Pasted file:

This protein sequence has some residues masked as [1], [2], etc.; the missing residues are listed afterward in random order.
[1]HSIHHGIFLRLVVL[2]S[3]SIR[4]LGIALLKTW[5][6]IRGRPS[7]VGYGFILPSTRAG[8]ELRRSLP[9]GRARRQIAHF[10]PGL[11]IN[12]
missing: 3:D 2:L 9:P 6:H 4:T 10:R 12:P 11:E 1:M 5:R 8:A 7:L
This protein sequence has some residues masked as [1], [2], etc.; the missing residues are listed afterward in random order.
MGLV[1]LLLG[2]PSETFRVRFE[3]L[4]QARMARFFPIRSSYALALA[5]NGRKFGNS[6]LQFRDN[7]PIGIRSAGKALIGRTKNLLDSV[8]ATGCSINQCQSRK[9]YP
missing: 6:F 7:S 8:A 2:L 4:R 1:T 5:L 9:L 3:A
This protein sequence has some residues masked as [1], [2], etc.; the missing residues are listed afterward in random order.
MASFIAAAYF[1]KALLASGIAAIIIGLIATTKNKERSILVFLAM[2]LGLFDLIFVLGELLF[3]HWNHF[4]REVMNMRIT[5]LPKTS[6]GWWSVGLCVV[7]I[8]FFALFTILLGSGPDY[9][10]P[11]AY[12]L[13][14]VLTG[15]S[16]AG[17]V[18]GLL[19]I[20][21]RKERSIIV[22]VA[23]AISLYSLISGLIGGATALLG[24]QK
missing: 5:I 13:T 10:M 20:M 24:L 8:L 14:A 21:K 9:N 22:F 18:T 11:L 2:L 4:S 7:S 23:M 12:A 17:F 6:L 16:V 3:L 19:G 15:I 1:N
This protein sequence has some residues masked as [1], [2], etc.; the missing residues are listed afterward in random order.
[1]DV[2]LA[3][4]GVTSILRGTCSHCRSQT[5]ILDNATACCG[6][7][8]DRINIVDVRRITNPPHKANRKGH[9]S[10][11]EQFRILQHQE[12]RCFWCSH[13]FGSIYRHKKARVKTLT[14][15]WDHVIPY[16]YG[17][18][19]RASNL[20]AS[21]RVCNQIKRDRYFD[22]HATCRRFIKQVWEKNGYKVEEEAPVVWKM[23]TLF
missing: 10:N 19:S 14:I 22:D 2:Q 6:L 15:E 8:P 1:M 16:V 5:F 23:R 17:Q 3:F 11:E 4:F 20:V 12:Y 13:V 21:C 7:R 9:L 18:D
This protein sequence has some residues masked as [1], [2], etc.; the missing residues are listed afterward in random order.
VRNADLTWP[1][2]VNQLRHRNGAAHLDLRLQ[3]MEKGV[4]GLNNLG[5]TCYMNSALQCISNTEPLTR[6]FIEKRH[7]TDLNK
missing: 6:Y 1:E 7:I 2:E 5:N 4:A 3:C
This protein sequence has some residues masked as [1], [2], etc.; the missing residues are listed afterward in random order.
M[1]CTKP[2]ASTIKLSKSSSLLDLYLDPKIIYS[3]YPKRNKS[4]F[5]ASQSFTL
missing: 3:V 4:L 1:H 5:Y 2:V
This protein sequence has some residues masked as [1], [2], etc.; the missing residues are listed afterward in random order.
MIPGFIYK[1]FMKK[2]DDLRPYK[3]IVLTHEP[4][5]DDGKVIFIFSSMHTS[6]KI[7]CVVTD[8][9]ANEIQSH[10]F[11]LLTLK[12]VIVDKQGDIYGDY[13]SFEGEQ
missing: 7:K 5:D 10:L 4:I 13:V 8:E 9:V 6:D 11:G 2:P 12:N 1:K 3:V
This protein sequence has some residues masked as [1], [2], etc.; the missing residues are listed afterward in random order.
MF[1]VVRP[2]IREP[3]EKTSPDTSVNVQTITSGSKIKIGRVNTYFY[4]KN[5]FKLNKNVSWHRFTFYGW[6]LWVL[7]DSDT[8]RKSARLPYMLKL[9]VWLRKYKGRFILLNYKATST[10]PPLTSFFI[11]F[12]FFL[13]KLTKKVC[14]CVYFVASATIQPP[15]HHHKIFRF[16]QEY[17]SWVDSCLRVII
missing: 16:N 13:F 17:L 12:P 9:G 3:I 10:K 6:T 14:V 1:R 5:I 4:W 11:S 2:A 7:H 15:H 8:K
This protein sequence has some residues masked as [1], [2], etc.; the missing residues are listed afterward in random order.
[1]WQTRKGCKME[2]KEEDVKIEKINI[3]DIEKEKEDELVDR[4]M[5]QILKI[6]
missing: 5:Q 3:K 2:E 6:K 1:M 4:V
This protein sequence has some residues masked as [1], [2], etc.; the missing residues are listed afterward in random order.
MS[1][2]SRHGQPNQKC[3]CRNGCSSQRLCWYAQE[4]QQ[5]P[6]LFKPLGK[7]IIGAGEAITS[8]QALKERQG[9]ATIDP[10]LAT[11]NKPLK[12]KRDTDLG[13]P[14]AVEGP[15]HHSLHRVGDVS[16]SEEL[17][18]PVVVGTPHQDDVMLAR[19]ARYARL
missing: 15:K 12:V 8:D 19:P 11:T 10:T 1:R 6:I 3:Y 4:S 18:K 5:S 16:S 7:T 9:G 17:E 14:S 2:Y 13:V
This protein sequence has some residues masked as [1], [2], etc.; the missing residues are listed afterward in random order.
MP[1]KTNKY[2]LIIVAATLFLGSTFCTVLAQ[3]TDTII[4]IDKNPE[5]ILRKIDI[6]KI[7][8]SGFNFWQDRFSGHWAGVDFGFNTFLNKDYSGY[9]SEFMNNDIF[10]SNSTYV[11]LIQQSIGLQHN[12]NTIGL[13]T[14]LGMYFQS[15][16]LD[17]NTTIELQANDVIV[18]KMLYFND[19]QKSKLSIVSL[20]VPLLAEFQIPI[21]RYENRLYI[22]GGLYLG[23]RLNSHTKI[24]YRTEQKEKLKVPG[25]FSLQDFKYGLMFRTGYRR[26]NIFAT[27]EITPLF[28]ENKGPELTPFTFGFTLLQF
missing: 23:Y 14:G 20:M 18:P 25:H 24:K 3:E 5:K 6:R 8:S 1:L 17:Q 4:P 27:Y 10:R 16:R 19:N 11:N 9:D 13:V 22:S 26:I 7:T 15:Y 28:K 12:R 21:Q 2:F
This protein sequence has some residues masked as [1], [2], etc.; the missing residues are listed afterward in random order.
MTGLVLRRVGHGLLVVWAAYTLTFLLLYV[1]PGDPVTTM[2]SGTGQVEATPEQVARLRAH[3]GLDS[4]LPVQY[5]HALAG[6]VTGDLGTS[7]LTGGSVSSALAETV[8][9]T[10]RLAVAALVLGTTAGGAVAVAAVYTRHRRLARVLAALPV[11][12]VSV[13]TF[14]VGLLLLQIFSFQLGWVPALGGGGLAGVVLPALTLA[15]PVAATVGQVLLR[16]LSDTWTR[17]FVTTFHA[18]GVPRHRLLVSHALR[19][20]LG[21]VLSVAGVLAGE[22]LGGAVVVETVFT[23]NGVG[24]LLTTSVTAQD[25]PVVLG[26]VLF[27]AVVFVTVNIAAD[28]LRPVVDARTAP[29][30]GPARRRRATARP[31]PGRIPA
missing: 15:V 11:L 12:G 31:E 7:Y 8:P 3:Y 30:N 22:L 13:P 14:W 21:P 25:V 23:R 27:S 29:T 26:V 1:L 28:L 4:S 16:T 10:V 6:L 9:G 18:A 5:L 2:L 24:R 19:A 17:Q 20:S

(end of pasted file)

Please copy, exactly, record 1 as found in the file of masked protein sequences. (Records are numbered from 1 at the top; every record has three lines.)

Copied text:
This protein sequence has some residues masked as [1], [2], etc.; the missing residues are listed afterward in random order.
[1]HSIHHGIFLRLVVL[2]S[3]SIR[4]LGIALLKTW[5][6]IRGRPS[7]VGYGFILPSTRAG[8]ELRRSLP[9]GRARRQIAHF[10]PGL[11]IN[12]
missing: 3:D 2:L 9:P 6:H 4:T 10:R 12:P 11:E 1:M 5:R 8:A 7:L